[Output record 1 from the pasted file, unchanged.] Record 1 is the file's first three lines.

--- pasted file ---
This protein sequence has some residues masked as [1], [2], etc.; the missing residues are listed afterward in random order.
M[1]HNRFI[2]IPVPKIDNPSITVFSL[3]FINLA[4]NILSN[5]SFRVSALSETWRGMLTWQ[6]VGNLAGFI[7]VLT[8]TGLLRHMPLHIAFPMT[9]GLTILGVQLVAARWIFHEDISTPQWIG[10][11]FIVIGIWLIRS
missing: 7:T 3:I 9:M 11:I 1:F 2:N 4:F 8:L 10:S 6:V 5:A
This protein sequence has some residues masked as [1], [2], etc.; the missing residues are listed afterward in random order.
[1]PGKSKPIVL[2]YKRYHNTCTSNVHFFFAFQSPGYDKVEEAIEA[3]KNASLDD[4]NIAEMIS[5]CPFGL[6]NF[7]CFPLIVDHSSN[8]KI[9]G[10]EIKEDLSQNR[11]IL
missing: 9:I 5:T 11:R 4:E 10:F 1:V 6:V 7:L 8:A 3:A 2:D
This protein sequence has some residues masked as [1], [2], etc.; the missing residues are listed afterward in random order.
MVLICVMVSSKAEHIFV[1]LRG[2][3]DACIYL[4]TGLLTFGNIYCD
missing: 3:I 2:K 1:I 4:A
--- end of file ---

This protein sequence has some residues masked as [1], [2], etc.; the missing residues are listed afterward in random order.
M[1]HNRFI[2]IPVPKIDNPSITVFSL[3]FINLA[4]NILSN[5]SFRVSALSETWRGMLTWQ[6]VGNLAGFI[7]VLT[8]TGLLRHMPLHIAFPMT[9]GLTILGVQLVAARWIFHEDISTPQWIG[10][11]FIVIGIWLIRS
missing: 7:T 3:I 9:M 11:I 1:F 2:N 4:F 8:L 10:S 6:V 5:A